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py.js, a Python expressions parser and evaluator

py.js is a parser and evaluator of Python expressions, written in pure javascript.

py.js is not intended to implement a full Python interpreter, its specification document is the Python 2.7 Expressions spec (along with the lexical analysis part) as well as the Python builtins.


To evaluate a Python expression, simply call :func:`py.eval`. :func:`py.eval` takes a mandatory Python expression parameter, as a string, and an optional evaluation context (namespace for the expression's free variables), and returns a javascript value:

> py.eval("t in ('a', 'b', 'c') and foo", {t: 'c', foo: true});

If the expression needs to be repeatedly evaluated, or the result of the expression is needed in its "python" form without being converted back to javascript, you can use the underlying triplet of functions :func:`py.tokenize`, :func:`py.parse` and :func:`py.evaluate` directly.


Core functions

Utility functions

These are functions provided to implement py objects which can be used within a py.js evaluation, they're essentially py.js's version of the Python C API. They live in a py sub-namespace (and are thus accessible via[function])

Implementation details

Conversions from Javascript to Python

Conversions from Python to Javascript

Calling convention

Because Python supports keyword arguments and javascript does not, moving arguments from the python domain to the javascript domain is not completely straightforward.

py.js implements two different conventions for that case (…)

  • Dunder methods (pre- and post-fixed with __) of the Python Data Model — fully and knowingly called in javascript — receive their arguments unwrapped and positionally, as normal arguments to a javascript functions. These arguments will still generally be :class:`py.object`.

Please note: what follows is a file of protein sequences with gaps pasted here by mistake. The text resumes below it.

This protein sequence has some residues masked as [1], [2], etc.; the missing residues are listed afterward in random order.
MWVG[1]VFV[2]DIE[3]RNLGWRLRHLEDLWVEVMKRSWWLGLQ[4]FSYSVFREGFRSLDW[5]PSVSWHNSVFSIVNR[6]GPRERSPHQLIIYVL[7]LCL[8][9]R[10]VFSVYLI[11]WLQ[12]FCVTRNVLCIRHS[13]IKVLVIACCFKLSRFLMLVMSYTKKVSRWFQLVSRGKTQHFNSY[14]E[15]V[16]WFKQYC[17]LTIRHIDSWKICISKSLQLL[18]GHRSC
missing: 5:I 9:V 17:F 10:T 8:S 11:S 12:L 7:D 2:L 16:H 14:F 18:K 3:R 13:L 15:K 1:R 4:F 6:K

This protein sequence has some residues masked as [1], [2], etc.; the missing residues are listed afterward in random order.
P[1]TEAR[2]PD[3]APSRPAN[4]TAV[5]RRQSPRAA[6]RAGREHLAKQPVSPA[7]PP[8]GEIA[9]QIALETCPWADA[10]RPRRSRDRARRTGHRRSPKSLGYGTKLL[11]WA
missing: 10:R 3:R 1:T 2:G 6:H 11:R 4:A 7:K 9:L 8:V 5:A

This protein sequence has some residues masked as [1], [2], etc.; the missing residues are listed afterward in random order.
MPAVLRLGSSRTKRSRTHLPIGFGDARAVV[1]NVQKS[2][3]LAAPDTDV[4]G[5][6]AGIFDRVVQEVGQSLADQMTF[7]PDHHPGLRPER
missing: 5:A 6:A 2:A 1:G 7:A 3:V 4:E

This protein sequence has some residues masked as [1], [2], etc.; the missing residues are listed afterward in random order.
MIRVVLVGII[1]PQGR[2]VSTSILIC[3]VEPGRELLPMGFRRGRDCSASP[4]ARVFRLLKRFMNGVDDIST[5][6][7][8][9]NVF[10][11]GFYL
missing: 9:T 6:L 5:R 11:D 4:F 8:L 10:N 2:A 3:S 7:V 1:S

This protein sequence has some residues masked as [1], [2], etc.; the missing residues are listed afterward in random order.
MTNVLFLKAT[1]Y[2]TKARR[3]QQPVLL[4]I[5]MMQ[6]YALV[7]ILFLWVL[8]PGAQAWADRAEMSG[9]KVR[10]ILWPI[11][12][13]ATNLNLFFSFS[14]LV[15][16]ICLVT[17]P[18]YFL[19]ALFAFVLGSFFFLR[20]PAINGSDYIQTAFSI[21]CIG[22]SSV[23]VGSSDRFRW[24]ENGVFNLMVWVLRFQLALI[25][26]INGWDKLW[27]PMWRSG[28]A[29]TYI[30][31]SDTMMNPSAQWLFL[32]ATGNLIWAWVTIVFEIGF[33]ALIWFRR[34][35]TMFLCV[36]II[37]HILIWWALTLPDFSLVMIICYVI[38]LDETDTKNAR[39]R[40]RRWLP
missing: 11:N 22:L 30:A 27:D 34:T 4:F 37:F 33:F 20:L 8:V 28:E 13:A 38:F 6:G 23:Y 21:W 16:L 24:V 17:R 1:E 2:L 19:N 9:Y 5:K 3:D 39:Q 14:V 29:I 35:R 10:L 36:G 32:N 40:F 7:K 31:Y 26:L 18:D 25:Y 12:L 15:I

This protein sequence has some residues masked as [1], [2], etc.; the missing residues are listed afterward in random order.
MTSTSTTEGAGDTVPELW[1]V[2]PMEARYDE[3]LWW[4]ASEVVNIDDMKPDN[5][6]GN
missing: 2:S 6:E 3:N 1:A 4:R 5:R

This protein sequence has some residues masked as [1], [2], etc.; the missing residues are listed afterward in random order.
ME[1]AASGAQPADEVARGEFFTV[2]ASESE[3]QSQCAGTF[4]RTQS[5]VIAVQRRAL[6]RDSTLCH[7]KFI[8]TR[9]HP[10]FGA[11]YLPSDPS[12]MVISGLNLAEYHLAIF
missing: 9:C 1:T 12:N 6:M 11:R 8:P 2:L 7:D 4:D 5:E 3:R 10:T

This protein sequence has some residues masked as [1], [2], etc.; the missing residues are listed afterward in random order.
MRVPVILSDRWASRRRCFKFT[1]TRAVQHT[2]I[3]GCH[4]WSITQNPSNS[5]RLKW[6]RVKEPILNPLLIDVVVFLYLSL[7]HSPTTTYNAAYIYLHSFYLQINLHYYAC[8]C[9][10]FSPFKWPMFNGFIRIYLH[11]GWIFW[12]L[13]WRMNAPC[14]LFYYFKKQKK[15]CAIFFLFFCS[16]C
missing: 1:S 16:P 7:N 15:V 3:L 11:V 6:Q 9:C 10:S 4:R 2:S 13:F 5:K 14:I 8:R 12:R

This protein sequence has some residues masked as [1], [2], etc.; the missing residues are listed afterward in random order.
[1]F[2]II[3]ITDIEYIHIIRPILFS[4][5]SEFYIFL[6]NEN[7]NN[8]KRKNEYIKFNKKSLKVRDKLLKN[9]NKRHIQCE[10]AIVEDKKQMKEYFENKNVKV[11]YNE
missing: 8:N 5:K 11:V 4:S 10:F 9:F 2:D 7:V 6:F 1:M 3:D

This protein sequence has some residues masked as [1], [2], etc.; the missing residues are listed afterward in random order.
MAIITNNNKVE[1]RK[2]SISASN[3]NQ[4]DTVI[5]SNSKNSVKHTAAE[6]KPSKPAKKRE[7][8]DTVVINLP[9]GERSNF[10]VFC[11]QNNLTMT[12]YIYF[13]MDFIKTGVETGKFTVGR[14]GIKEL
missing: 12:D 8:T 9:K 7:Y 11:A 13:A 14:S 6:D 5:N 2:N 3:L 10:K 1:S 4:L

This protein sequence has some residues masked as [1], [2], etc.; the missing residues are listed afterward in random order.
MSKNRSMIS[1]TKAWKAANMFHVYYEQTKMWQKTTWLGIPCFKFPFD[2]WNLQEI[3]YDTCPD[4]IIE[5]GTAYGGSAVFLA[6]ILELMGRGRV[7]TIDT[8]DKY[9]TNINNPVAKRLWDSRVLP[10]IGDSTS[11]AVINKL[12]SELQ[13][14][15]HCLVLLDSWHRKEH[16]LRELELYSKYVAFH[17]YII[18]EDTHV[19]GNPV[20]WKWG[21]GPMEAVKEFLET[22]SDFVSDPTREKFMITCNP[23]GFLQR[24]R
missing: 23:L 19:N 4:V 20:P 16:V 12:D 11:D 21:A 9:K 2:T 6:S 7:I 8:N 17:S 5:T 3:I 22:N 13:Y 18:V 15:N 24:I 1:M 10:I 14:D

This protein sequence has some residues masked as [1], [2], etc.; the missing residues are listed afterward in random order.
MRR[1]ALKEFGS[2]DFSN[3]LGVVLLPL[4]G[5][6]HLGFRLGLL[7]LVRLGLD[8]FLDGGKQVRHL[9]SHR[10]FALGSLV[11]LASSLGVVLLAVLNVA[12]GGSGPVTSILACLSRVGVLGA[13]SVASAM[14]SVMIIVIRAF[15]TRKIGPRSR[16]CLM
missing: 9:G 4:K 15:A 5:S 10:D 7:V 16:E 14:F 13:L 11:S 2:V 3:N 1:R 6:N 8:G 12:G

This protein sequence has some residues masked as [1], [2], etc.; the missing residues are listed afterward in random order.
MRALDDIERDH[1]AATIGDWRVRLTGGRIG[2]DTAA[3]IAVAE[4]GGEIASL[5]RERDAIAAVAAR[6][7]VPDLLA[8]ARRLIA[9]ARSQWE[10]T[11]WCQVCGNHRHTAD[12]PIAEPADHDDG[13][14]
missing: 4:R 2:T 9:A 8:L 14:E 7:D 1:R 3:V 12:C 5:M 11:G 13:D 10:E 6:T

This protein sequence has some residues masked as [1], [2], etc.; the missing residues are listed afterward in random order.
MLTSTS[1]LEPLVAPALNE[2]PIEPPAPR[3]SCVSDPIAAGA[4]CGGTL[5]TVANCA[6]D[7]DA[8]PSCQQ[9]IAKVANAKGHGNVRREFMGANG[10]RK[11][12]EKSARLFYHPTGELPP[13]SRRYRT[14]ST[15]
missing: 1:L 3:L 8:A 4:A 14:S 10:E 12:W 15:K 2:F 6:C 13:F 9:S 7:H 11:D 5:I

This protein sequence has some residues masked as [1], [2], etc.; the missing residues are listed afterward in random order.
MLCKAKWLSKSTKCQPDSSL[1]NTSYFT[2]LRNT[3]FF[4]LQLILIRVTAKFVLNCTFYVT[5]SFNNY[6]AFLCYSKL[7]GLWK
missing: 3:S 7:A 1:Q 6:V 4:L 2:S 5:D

• Arbitrary user-defined methods receive two parameters args and kwargs, holding respectively the positional and keyword arguments passed to the callable from the expression.

Javascript-level exceptions

Javascript allows throwing arbitrary things, but runtimes don't seem to provide any useful information (when they ever do) if what is thrown isn't a direct instance of Error. As a result, while py.js tries to match the exception-throwing semantics of Python it only ever throws bare Error at the javascript-level. Instead, it prefixes the error message with the name of the Python expression, a colon, a space, and the actual message.

For instance, where Python would throw KeyError("'foo'") when accessing an invalid key on a dict, py.js will throw Error("KeyError: 'foo'").

[1]Python 2, which py.js currently implements, does not support Python-level keyword-only parameters (it can be done through the C-API), but it seemed neat and easy enough so there.